Christopher B. Harbin
2 Corinthians 8:10-21
We have issues with expectations. We expect more out of others, perhaps more out of ourselves, yet recognize that our expectations often go much further than reality. We excuse ourselves for not being able to accomplish all we would like, even while we demean others for not doing all we would like them to accomplish. When it come to God, we have a long list of things we would like to happen, placing the bulk of the responsibility in God's hands while ignoring our own responsibilities. Somewhere along the line, we need to figure out what is within the scope of reason and what part of our expectations are simply untenable. How do we determine what is possible and where our expectations are simply beyond reason?
Paul had several reasons to be involved in raising money for the believers back in Jerusalem. He wanted the Jewish church to understand that the Gentile believers cared for them and were concerned for the welfare of those suffering from the famine. In that way, he wanted to build a measure of understanding between the Jewish and Gentile segments of the growing church. He was building bridges through compassion and expressions of love that could be measurably recognized among the Jewish church. Secondarily, he hoped to some extent to reduce the animosity that some felt toward these Gentile believers who were entering the gospel without becoming Jews. He wanted to disarm those critics, thereby decreasing the issues he continually faced from Judaizers in the Gentile churches. On the other hand, he also wanted the Gentile church to recognize their spiritual kinship with Jewish believers. He wanted them to think of themselves as part of something much larger than themselves.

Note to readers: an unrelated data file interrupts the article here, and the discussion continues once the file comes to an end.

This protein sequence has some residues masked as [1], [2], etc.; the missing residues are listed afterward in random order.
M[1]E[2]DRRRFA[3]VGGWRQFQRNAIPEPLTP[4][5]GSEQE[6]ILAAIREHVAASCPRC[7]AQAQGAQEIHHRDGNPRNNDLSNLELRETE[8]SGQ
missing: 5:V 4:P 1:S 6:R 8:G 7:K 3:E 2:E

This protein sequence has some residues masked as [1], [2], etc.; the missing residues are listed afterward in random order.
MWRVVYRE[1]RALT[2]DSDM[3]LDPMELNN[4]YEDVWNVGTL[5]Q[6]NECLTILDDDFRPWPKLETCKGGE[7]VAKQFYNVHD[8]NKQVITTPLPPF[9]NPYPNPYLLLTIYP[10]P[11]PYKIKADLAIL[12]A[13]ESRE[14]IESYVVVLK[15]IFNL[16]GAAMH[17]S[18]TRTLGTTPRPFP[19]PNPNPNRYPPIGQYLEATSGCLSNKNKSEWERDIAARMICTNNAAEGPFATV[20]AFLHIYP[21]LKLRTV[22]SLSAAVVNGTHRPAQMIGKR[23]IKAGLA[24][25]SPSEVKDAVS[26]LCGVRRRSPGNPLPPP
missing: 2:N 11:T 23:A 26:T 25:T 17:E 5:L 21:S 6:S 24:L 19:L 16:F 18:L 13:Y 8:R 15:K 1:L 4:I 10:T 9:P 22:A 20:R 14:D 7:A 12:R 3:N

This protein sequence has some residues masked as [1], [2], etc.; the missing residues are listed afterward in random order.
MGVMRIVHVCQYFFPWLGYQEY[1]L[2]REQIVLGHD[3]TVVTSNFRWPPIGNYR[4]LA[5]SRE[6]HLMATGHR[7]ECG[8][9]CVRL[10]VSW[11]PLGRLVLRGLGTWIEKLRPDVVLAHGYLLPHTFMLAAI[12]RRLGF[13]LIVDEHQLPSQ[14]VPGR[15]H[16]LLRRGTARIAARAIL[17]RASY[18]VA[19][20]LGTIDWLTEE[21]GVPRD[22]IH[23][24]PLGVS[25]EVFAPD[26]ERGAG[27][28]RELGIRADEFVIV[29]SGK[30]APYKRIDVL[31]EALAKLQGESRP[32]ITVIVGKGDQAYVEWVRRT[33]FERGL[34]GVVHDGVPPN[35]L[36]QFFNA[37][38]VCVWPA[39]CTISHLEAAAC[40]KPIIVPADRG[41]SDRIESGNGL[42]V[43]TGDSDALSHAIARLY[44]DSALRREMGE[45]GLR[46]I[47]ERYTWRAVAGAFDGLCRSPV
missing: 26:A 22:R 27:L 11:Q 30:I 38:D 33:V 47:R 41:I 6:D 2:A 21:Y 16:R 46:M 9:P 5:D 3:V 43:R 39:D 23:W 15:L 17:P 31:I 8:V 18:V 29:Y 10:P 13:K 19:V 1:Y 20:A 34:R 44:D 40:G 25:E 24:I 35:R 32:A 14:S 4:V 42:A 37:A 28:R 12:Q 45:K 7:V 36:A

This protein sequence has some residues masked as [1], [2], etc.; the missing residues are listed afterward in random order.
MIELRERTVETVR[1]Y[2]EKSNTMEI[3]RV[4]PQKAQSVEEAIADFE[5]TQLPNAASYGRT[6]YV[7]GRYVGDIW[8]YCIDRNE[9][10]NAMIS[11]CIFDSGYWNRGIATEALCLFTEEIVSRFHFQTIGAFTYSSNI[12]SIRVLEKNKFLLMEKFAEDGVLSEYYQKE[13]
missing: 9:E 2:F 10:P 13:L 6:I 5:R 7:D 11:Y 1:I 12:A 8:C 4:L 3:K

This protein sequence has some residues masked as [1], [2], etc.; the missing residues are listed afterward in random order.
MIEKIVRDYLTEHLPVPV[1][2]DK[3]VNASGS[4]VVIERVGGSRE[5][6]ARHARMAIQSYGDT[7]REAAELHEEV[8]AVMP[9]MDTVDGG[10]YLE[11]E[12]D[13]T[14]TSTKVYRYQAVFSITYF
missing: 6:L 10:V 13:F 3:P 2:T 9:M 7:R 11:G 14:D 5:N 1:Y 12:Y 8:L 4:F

Paul was building bridges, as well as meeting needs. He was defusing opposition to the spread of the gospel among the Gentiles without the impediments of Jewish traditions and restrictions that went beyond the grace evidenced in ...
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